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Letters To The Editor 12/5/2018

December 5, 2018

Invalidate fake news

Editor: Fake news is not a new thing. As long as there has been news, there has been fake news.

It surprises me that this is not a well-known fact. There is the obvious tabloid fake news, for example. Elvis is not still alive and aliens have not landed in Wyoming.

But that is not the fake news that divides our country. It’s the subtle misquotes, exaggerations, misinterpretations, half-truths and other misleading information that does a lot of damage. Some media have even been caught reporting outright lies or creating stories that they themselves have staged or used Photoshop to alter.

I have witnessed the media attempt to create or suggest a news story that did not happen. I’ve seen a news clip edited to appear that a person’s statement was completely opposite of what the person actually said. I know of a politician who is repeatedly misquoted in a negative way. That is just my personal experience with fake news.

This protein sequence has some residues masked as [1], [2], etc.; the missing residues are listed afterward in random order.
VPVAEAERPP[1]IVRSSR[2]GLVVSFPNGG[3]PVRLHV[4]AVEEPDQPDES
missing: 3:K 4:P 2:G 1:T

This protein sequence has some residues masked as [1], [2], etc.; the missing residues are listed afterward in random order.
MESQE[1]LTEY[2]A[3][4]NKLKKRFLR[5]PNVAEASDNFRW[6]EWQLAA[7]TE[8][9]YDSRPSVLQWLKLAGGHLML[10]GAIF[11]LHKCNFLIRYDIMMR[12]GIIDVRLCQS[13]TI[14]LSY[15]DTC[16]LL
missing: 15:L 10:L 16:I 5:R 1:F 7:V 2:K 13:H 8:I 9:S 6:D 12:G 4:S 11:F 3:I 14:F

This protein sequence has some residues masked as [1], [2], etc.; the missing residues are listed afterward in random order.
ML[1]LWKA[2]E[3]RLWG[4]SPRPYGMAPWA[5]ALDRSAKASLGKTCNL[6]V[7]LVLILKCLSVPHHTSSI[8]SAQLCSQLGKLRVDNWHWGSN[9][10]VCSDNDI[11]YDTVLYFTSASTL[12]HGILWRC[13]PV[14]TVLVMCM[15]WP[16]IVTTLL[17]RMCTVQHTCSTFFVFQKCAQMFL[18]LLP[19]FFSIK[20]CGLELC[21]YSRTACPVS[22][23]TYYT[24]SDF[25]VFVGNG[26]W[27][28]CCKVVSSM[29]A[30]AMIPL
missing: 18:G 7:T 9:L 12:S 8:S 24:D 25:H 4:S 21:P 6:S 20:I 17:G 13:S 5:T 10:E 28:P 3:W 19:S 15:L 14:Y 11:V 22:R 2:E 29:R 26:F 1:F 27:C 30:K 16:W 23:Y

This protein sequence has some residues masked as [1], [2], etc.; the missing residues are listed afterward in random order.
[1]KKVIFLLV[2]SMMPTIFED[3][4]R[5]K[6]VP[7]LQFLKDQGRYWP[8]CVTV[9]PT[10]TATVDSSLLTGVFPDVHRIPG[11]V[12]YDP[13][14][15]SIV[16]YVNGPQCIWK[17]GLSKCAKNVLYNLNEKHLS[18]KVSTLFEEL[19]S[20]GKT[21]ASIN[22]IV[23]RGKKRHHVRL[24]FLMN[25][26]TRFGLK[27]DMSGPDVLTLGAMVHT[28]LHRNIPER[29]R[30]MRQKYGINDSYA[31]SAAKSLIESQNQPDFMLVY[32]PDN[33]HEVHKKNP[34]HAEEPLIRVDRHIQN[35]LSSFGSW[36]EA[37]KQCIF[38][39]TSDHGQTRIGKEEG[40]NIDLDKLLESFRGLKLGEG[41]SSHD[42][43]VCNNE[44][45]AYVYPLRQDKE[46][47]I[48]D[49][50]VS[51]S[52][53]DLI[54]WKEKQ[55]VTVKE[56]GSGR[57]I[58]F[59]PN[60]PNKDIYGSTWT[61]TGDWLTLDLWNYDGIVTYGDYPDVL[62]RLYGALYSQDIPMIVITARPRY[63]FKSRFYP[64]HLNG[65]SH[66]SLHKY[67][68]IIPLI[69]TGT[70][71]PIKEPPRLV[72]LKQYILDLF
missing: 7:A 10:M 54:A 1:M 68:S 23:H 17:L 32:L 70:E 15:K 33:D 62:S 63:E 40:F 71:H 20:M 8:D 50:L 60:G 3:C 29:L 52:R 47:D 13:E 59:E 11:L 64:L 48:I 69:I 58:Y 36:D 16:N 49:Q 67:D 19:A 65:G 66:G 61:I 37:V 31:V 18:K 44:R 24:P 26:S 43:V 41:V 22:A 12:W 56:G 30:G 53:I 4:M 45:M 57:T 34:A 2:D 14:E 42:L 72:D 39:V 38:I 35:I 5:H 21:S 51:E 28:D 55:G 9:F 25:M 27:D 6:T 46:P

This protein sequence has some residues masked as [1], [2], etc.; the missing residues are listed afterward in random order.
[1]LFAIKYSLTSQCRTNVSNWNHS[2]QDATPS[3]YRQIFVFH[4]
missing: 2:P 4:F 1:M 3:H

So when President Trump brings attention to fake news, I applaud him. It is about time someone is brave enough to speak out against the media’s power to misinform the public. So, what is true? How do we get the true story?

First, let’s calm down and look at both sides, get both liberal and conservative views of a story and realize you still may not have the whole story. Instead of accusing and insulting, try being tolerant and ask questions to understand others opinions.




Toward better campaigns

Editor: If someone was unfamiliar with our voting system and campaigning, they would not recognize the event as an election campaign.

Nowadays, campaigns resemble glorified pep rallies, infomercials and game shows. The banter between some rivals is horrendous, unmerciful and ridiculous. Most of the time there is not one constructive, intelligent message conveyed to the voters. The rhetoric is deprecating, insulting and includes empty promises and is intended to arouse the crowds into roars of boos and emotional responses.

When a message is found hidden in that cheap rhetoric, voters need to fact- check the accusations and promises. What a waste of time and campaign cash.

My advice: Conduct a clean and intelligent campaign with a clear-cut campaign platform intended to convey to voters a plan of action, if elected. Simple, truthful, honest rhetoric works. Smear campaigns are the worst: In fact, they are food for humor and many a laugh can be had from these campaigns, especially for the intelligent viewer.



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